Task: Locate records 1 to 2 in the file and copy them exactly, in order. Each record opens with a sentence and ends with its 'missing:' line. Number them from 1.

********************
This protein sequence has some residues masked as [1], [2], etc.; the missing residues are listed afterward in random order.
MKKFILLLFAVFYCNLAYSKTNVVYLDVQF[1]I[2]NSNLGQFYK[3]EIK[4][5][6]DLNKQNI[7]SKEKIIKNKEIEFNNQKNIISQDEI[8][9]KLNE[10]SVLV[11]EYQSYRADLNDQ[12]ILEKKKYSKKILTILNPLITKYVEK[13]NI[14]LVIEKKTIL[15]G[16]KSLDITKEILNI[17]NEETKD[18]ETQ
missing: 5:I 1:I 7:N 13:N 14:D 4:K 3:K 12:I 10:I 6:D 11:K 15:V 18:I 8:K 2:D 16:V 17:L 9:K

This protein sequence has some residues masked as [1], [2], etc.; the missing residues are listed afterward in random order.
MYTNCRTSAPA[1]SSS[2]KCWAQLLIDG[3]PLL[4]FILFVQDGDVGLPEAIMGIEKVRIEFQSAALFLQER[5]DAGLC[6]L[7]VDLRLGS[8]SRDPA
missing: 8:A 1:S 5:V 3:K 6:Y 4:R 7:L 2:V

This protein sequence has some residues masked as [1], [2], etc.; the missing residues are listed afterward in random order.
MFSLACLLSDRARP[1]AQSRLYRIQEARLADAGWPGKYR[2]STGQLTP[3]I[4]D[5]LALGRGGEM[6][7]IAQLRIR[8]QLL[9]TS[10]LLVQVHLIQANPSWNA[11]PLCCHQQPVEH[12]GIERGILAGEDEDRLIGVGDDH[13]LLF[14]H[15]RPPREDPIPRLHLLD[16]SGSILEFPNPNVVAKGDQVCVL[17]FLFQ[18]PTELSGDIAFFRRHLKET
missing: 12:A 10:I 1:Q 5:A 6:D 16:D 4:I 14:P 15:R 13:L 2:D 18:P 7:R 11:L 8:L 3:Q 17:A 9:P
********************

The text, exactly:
This protein sequence has some residues masked as [1], [2], etc.; the missing residues are listed afterward in random order.
MKKFILLLFAVFYCNLAYSKTNVVYLDVQF[1]I[2]NSNLGQFYK[3]EIK[4][5][6]DLNKQNI[7]SKEKIIKNKEIEFNNQKNIISQDEI[8][9]KLNE[10]SVLV[11]EYQSYRADLNDQ[12]ILEKKKYSKKILTILNPLITKYVEK[13]NI[14]LVIEKKTIL[15]G[16]KSLDITKEILNI[17]NEETKD[18]ETQ
missing: 5:I 1:I 7:N 13:N 14:D 4:K 3:K 12:I 10:I 6:D 11:K 15:V 18:I 8:K 2:D 16:V 17:L 9:K

This protein sequence has some residues masked as [1], [2], etc.; the missing residues are listed afterward in random order.
MYTNCRTSAPA[1]SSS[2]KCWAQLLIDG[3]PLL[4]FILFVQDGDVGLPEAIMGIEKVRIEFQSAALFLQER[5]DAGLC[6]L[7]VDLRLGS[8]SRDPA
missing: 8:A 1:S 5:V 3:K 6:Y 4:R 7:L 2:V